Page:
Awaiting disaster

By Ramin Jafari, Camp Liberty

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The weather was a blistering 50 degrees Celsius, it was 12:30 pm, and I was on my way home on Camp Liberty’s dirt and gravel roads, exhausted from the hell-hot weather. I suddenly heard a voice from the section where the ill residents were hospitalized. I looked and saw one of the nurses running toward me. He looked tired and worried at the same time. I put a hand on his shoulder and asked what was wrong?

Through gasps, he said, “A few days ago, Taghi Abassian (one of the residents) died in front of my eyes because he was denied medical treatment. Right now, there are several other cancer patients who are in a very dangerous situation. Please come to their dormitory and help me out.”

I thought that he might have mistaken me for a medic or an assistant doctor. I said, “I’m not a doctor. I think you’ve got the wrong guy.”

“No,” he insisted. “I only want you to help me with simple things.”

Together, we headed for the dormitory. On the way, he explained that the air conditioning unit had broken down, and the patients’ health conditions were fast deteriorating under the unbearable heat. It was only then that I realized why he was so upset. The air conditioner was very crucial for the patients, and given the inhumane siege imposed on Camp Liberty, our wherewithal to repair the broken devices was very limited (and sometimes impossible).

When we reached the patients’ dormitory, I realized why he was so worried. I was deeply moved when I saw my dear friend, Hadi Ta’ala (who suffers from lung cancer) coughing and breathing with difficulty. He had been waiting to go for chemotherapy to Baghdad, but Iraqi agents loyal to former Prime Minister Nouri al-Maliki had prevented him from going. I was enraged by the illegal and cruel actions. I told my friend not to worry, that I would quickly fix the air conditioner and he would feel a lot better.

In response, Hadi said something that overwhelmed me and inspired my admiration. “This is not the first time that I’m being treated this way,” he said. “They aim at forcing me to surrender. Not giving in to the sickness and keeping up my spirit is my battle and my trial. Anyone might face problems and difficulties in life. What’s important is how we face them and put them behind.”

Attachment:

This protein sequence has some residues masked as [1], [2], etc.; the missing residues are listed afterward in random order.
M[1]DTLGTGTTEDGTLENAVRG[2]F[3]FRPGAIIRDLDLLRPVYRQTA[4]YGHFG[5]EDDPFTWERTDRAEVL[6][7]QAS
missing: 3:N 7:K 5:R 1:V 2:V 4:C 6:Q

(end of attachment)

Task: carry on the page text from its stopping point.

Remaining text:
I checked the air conditioner, all the while thinking about Hadi’s inspiring words. To my dismay, I realized that the device had a leakage and was out of gas. It was the first time that I felt helpless, that there was nothing I could do. We were out of air conditioner gas and the Iraqi forces in charge of the camp had prevented supplies from entering the camp. Yet I knew that fixing the air conditioner was vital for the health of the patients. I had to do something.

I quickly went to the refrigerators section and extracted gas from one of the refrigerators and filled the patients’ air conditioner after fixing the leakage. By then, the time was 5:00 pm. Even though I was happy for the patients, I was still enraged at the overall blockade that was placed on the camp.

As I headed toward my housing trailer in the camp, my thoughts went back to Camp Ashraf, where we previously resided before being forcibly relocated to Camp Liberty.

After Iraqi forces raided Camp Ashraf several times, we were urged to move to Camp Liberty to enjoy better security and be spared from further attacks. We were also told that there would be no blockade on Camp Liberty as there was on Ashraf. I had lived in Ashraf for more than 20 years. It was a full-featured city, which we had built with our own hands.

When I wanted to move to Liberty, as a technician, I wanted to bring my tools and equipment with me, but the Iraqi forces that inspected our belongings confiscated them and prevented me from bringing my equipment with me to Camp Liberty. They claimed that the camp already had everything we needed. In Ashraf I had a fully-featured workshop and I could take care of all sorts of problems that happened with air conditioning and refrigerating machines. In Liberty, I didn’t even have an oxygen capsule to carry out simple repairs. They had lied to me.

In Liberty, we are lacking the most basic needs for our daily lives, let alone repairs. With the inhumane logistics and medical blockade that has been imposed on us, a disaster might occur at any time.

Even though engineers have inspected the camp’s infrastructure and asserted that the situation is critical, but no measure has been taken to remedy the situation and Iraqi forces continue to impose restrictions. Needless to say that the U.S. and UN have, time and again, stipulated that they are committed to make sure that Camp Liberty would conform to humanitarian and human rights standards.

Indeed what achievement does humanity get from tormenting a cancer patient under 50 degrees Celsius heat to force him to choose between dying and surrendering? Is this anything but the outdated, criminal mindset of fundamentalism? Without a doubt, extremists and fundamentalists of any kind are heralding their own doom with their savage behavior. And indeed, those who choose to stand for freedom and democracy will go to great lengths and pay the price. This is something that will never be understood by fundamentalists and the enemies of freedom and democracy. That is why I am confident that freedom and democracy will eventually conquer the decaying ideology of extremism, and have no doubt that extremist forces will be eliminated from the course of history.

Ramin Jafari is an mechanical engineer graduated from Shiraz University who now resides in Camp Liberty

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